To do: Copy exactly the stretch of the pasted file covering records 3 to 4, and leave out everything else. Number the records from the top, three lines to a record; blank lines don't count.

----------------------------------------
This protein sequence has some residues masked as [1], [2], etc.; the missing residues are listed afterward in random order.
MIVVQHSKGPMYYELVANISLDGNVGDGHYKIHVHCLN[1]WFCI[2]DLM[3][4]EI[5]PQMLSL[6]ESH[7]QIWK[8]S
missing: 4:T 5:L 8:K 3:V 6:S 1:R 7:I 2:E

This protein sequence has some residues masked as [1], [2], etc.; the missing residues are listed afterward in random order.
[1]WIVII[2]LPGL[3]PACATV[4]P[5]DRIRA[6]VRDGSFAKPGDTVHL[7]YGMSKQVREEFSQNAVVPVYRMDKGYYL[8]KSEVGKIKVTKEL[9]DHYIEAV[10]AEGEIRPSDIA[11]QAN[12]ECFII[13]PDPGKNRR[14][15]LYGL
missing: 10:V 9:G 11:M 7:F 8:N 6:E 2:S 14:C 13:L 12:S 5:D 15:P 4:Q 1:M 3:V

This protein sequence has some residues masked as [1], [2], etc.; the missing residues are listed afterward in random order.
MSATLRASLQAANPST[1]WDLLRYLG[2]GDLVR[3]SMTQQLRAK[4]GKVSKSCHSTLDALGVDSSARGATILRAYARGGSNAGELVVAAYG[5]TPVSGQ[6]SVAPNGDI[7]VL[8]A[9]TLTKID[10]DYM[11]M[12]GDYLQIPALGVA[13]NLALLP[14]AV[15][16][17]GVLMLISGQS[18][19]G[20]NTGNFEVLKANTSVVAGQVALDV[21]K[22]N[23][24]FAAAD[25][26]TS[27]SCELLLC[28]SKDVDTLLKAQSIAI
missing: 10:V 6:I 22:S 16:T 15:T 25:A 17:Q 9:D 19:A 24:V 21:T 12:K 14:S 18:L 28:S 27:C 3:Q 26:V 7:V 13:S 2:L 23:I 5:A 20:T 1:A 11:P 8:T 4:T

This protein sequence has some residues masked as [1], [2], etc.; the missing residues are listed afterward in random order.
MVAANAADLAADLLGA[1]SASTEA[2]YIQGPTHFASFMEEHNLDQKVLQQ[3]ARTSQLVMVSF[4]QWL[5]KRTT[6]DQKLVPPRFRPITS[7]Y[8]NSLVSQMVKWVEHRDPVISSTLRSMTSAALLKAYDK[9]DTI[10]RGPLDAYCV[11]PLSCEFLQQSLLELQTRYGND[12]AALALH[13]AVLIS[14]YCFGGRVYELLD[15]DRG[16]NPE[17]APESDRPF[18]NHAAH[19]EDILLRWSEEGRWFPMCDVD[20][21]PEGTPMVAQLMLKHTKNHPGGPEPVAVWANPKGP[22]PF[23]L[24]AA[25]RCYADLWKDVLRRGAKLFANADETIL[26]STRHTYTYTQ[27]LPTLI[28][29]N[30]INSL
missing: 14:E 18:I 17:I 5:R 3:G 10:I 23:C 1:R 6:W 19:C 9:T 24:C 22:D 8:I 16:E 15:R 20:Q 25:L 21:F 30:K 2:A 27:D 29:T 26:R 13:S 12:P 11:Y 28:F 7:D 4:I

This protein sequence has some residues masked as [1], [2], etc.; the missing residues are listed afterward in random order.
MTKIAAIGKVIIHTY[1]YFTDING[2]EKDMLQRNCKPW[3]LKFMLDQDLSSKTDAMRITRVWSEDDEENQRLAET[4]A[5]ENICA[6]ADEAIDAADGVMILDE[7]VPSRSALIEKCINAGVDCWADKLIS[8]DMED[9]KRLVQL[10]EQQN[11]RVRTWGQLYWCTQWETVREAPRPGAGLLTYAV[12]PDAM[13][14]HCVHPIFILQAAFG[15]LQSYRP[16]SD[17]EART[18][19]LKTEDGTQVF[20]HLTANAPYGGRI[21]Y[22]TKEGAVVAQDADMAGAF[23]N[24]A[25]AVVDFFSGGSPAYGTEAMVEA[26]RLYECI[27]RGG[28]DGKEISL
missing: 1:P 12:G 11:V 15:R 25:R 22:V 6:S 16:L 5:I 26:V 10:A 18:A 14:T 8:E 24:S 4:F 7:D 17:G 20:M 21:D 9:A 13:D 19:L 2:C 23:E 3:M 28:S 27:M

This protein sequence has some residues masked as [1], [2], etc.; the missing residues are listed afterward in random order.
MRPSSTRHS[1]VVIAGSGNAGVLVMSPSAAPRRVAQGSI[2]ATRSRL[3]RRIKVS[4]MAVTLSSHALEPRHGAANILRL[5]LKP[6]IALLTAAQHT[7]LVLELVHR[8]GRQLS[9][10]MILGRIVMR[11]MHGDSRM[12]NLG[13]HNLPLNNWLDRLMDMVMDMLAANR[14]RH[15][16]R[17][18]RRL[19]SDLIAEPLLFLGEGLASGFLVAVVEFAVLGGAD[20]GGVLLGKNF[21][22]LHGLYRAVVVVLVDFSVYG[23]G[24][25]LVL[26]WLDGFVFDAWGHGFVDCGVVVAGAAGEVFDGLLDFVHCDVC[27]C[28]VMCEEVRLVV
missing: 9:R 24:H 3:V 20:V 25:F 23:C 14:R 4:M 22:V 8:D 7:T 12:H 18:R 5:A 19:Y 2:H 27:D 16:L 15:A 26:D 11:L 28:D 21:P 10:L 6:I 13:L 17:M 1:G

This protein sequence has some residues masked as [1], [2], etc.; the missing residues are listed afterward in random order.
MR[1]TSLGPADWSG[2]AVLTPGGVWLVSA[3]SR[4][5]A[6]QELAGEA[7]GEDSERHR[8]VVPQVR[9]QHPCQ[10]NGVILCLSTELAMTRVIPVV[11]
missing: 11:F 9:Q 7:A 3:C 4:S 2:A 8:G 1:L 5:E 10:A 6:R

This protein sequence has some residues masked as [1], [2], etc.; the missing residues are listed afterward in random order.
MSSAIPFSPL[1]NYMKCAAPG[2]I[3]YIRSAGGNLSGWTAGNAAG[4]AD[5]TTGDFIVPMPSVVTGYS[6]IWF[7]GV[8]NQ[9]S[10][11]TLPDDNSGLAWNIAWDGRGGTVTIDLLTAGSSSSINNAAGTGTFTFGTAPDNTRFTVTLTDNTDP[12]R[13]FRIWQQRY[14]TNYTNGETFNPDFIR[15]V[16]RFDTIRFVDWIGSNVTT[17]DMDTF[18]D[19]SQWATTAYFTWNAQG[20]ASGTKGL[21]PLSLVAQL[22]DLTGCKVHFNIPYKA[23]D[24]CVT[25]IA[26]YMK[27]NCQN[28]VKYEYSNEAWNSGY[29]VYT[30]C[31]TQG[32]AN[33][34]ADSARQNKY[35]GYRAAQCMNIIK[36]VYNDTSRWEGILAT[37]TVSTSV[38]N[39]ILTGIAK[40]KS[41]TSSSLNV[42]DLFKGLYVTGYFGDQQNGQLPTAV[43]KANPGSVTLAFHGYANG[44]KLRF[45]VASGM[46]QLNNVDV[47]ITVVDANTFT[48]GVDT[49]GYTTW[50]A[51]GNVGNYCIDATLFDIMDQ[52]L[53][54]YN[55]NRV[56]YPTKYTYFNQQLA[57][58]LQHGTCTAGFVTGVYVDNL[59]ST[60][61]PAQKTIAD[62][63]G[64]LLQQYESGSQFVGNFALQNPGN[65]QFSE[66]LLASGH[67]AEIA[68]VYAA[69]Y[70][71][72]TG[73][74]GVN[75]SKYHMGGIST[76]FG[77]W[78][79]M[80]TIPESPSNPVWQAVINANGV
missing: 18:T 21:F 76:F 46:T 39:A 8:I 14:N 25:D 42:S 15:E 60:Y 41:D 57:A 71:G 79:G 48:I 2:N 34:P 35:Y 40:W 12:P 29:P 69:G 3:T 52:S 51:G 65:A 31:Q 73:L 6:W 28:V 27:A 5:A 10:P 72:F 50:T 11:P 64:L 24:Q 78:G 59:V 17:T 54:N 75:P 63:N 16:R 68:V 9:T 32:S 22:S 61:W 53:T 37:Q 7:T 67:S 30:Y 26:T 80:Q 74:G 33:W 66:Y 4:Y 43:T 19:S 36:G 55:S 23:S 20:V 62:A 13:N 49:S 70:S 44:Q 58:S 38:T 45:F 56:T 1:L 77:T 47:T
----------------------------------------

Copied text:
This protein sequence has some residues masked as [1], [2], etc.; the missing residues are listed afterward in random order.
MSATLRASLQAANPST[1]WDLLRYLG[2]GDLVR[3]SMTQQLRAK[4]GKVSKSCHSTLDALGVDSSARGATILRAYARGGSNAGELVVAAYG[5]TPVSGQ[6]SVAPNGDI[7]VL[8]A[9]TLTKID[10]DYM[11]M[12]GDYLQIPALGVA[13]NLALLP[14]AV[15][16][17]GVLMLISGQS[18][19]G[20]NTGNFEVLKANTSVVAGQVALDV[21]K[22]N[23][24]FAAAD[25][26]TS[27]SCELLLC[28]SKDVDTLLKAQSIAI
missing: 10:V 6:I 22:S 16:T 15:T 25:A 17:Q 9:D 19:A 24:V 21:T 12:K 14:S 18:L 28:S 27:C 3:Q 26:V 7:V 13:S 2:L 23:I 5:A 20:T 1:A 11:P 8:T 4:T

This protein sequence has some residues masked as [1], [2], etc.; the missing residues are listed afterward in random order.
MVAANAADLAADLLGA[1]SASTEA[2]YIQGPTHFASFMEEHNLDQKVLQQ[3]ARTSQLVMVSF[4]QWL[5]KRTT[6]DQKLVPPRFRPITS[7]Y[8]NSLVSQMVKWVEHRDPVISSTLRSMTSAALLKAYDK[9]DTI[10]RGPLDAYCV[11]PLSCEFLQQSLLELQTRYGND[12]AALALH[13]AVLIS[14]YCFGGRVYELLD[15]DRG[16]NPE[17]APESDRPF[18]NHAAH[19]EDILLRWSEEGRWFPMCDVD[20][21]PEGTPMVAQLMLKHTKNHPGGPEPVAVWANPKGP[22]PF[23]L[24]AA[25]RCYADLWKDVLRRGAKLFANADETIL[26]STRHTYTYTQ[27]LPTLI[28][29]N[30]INSL
missing: 14:E 18:I 17:I 5:R 3:G 10:I 23:C 1:R 6:W 19:C 9:T 24:C 22:D 8:I 16:E 15:R 20:Q 25:L 21:F 30:K 2:A 27:D 29:T 26:R 13:S 12:P 11:Y 28:F 7:D 4:I